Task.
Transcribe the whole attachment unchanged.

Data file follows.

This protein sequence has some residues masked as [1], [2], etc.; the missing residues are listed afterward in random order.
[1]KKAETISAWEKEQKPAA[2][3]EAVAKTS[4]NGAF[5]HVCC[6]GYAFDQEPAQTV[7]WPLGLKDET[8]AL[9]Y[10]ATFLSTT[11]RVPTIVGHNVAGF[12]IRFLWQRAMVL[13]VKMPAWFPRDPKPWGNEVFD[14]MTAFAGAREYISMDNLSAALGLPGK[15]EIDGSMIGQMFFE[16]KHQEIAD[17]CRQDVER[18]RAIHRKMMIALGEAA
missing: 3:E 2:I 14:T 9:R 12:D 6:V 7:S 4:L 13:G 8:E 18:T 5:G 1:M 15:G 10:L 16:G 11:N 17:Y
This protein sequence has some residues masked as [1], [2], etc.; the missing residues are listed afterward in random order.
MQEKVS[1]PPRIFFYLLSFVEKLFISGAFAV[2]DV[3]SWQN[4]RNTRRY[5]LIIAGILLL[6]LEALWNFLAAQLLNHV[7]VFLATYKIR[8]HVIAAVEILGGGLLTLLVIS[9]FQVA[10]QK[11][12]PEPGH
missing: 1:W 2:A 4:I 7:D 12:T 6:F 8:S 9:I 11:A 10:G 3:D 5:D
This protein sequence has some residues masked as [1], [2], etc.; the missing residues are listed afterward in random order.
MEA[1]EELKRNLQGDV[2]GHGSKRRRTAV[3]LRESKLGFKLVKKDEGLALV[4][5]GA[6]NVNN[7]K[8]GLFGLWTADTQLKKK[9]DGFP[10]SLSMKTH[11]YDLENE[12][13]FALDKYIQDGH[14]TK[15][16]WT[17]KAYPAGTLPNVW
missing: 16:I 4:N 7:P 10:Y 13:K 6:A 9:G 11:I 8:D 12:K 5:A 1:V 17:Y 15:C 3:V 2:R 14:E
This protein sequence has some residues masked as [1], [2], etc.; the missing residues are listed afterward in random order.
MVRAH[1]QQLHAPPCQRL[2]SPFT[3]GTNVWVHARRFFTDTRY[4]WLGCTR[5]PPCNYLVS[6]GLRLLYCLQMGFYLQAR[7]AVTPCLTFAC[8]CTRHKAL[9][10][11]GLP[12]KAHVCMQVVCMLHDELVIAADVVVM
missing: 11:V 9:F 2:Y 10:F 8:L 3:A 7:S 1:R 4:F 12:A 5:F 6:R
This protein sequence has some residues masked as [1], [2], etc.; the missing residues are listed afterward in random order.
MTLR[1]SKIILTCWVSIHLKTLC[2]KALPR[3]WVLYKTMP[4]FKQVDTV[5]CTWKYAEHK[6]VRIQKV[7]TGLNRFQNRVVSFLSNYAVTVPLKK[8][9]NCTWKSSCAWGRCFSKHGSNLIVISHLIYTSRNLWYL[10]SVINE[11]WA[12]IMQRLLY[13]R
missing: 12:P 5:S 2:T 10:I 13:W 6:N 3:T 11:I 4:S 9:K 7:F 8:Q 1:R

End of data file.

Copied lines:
This protein sequence has some residues masked as [1], [2], etc.; the missing residues are listed afterward in random order.
[1]KKAETISAWEKEQKPAA[2][3]EAVAKTS[4]NGAF[5]HVCC[6]GYAFDQEPAQTV[7]WPLGLKDET[8]AL[9]Y[10]ATFLSTT[11]RVPTIVGHNVAGF[12]IRFLWQRAMVL[13]VKMPAWFPRDPKPWGNEVFD[14]MTAFAGAREYISMDNLSAALGLPGK[15]EIDGSMIGQMFFE[16]KHQEIAD[17]CRQDVER[18]RAIHRKMMIALGEAA
missing: 3:E 2:I 14:T 9:R 12:D 6:V 7:S 4:L 13:G 8:E 18:T 5:G 1:M 15:G 10:L 16:G 11:N 17:Y
This protein sequence has some residues masked as [1], [2], etc.; the missing residues are listed afterward in random order.
MQEKVS[1]PPRIFFYLLSFVEKLFISGAFAV[2]DV[3]SWQN[4]RNTRRY[5]LIIAGILLL[6]LEALWNFLAAQLLNHV[7]VFLATYKIR[8]HVIAAVEILGGGLLTLLVIS[9]FQVA[10]QK[11][12]PEPGH
missing: 1:W 2:A 4:I 7:D 12:T 6:F 8:S 9:I 11:A 10:G 3:D 5:D
This protein sequence has some residues masked as [1], [2], etc.; the missing residues are listed afterward in random order.
MEA[1]EELKRNLQGDV[2]GHGSKRRRTAV[3]LRESKLGFKLVKKDEGLALV[4][5]GA[6]NVNN[7]K[8]GLFGLWTADTQLKKK[9]DGFP[10]SLSMKTH[11]YDLENE[12][13]FALDKYIQDGH[14]TK[15][16]WT[17]KAYPAGTLPNVW
missing: 16:I 4:N 7:P 10:Y 13:K 6:A 9:G 11:I 8:D 12:K 5:A 1:V 17:Y 15:C 3:V 2:R 14:E
This protein sequence has some residues masked as [1], [2], etc.; the missing residues are listed afterward in random order.
MVRAH[1]QQLHAPPCQRL[2]SPFT[3]GTNVWVHARRFFTDTRY[4]WLGCTR[5]PPCNYLVS[6]GLRLLYCLQMGFYLQAR[7]AVTPCLTFAC[8]CTRHKAL[9][10][11]GLP[12]KAHVCMQVVCMLHDELVIAADVVVM
missing: 11:V 9:F 2:Y 10:F 8:L 3:A 7:S 1:R 4:F 12:A 5:F 6:R
This protein sequence has some residues masked as [1], [2], etc.; the missing residues are listed afterward in random order.
MTLR[1]SKIILTCWVSIHLKTLC[2]KALPR[3]WVLYKTMP[4]FKQVDTV[5]CTWKYAEHK[6]VRIQKV[7]TGLNRFQNRVVSFLSNYAVTVPLKK[8][9]NCTWKSSCAWGRCFSKHGSNLIVISHLIYTSRNLWYL[10]SVINE[11]WA[12]IMQRLLY[13]R
missing: 12:P 5:S 2:T 10:I 13:W 6:N 3:T 11:I 4:S 9:K 7:F 8:Q 1:R